Hungary has urged Brussels to create a European Union-wide (EU) deportation mechanism, stating that removing migrants who have no right to reside in the bloc is “mostly not possible” in current conditions.
Justice minister of Hungary, László Trócsányi, identified the difficulty nations have in deporting failed asylum seekers as one of ‘the greatest problems’ with Europe’s migrant policy. In an interview with German daily Die Welt on Wednesday, he proposed the bloc create a European mechanism for deportation.
Mr. Trócsányi said Brussels should assign Frontex the task, and equip the EU border agency “with new skills and appropriate financial resources so it can organise flights and return migrants who don’t qualify for asylum back to their countries of origin”.
Bringing up the issue of countries refusing to take back nationals denied asylum in Europe, the minister said it would “make more sense for Frontex, in its capacity as an EU body, to negotiate with countries like Afghanistan about sending people back” rather than the current system in which individual nations have to make their own deals with migrants’ countries of origin.
Trócsányi also spoke on the topic of Hungary and Slovakia’s joint fight against migrant quotas which began Wednesday, as the two nations went to the EU’s top court to contest the bloc’s decision to force migrants from the third world on unwilling countries.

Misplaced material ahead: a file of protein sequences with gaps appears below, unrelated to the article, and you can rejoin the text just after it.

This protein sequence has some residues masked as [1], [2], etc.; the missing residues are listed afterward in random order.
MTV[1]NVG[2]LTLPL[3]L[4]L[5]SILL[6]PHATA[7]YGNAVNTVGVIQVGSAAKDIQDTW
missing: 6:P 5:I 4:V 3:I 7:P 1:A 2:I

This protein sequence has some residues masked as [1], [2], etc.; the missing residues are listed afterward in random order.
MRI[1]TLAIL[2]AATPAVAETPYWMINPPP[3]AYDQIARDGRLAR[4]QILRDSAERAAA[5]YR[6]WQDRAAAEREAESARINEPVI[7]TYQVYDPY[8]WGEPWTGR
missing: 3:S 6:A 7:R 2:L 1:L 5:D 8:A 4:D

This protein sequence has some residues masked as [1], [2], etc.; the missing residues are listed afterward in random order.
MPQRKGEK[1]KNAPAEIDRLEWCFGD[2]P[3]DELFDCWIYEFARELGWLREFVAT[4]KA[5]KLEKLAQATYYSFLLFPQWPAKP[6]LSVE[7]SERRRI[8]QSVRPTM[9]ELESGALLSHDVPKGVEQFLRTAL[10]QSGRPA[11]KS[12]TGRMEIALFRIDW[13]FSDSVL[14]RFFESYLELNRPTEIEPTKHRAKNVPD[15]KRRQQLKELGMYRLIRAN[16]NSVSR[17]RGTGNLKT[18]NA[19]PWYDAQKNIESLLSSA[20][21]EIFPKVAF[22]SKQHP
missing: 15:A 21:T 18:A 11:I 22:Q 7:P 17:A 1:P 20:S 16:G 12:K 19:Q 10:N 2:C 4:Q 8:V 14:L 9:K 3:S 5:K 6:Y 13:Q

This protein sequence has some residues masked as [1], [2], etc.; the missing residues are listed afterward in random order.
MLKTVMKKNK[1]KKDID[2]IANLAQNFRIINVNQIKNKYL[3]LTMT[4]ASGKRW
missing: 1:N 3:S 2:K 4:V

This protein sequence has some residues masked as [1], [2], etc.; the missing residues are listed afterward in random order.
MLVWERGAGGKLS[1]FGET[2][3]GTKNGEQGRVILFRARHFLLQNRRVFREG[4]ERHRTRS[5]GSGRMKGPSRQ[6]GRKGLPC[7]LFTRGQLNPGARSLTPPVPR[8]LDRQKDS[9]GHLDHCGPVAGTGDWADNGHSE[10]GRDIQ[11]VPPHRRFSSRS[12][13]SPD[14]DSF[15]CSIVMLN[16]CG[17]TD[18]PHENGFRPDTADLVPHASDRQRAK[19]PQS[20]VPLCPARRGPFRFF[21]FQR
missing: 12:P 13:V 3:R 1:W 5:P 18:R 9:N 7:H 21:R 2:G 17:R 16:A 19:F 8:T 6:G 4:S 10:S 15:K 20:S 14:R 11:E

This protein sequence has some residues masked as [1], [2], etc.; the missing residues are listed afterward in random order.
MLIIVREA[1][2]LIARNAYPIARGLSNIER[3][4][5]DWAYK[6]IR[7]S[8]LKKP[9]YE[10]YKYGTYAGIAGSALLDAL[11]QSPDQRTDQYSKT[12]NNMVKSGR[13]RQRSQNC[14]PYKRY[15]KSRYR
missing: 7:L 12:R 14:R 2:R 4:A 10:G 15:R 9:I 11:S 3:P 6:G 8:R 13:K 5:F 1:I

“We have complied a ten-point list of reasons we believe this decision to be illegal,” the minister told Die Welt. He explained that Hungary disagrees with relocation on principle, and objects to how the system groups countries into just two categories — those which are forced to take in migrants and those which have migrants taken away.
“The decision to assign quotas also sends the wrong signal to potential migrants,” the minister said, noting the message is: “Go ahead and come to Europe, we will handle the distribution.
“Secondly, it’s not effective. These people want to go to very specific countries, not countries like Romania, Bulgaria, or Hungary. Those who were sent to Latvia were back in Germany in just two days.
“Thirdly, it’s an issue of sovereignty,” he added.
If Hungary loses the procedure before the ECJ, Trócsányi said the country will accept the verdict. “This is legally binding,” he said. “Hungary respects EU law and complies with its obligations.”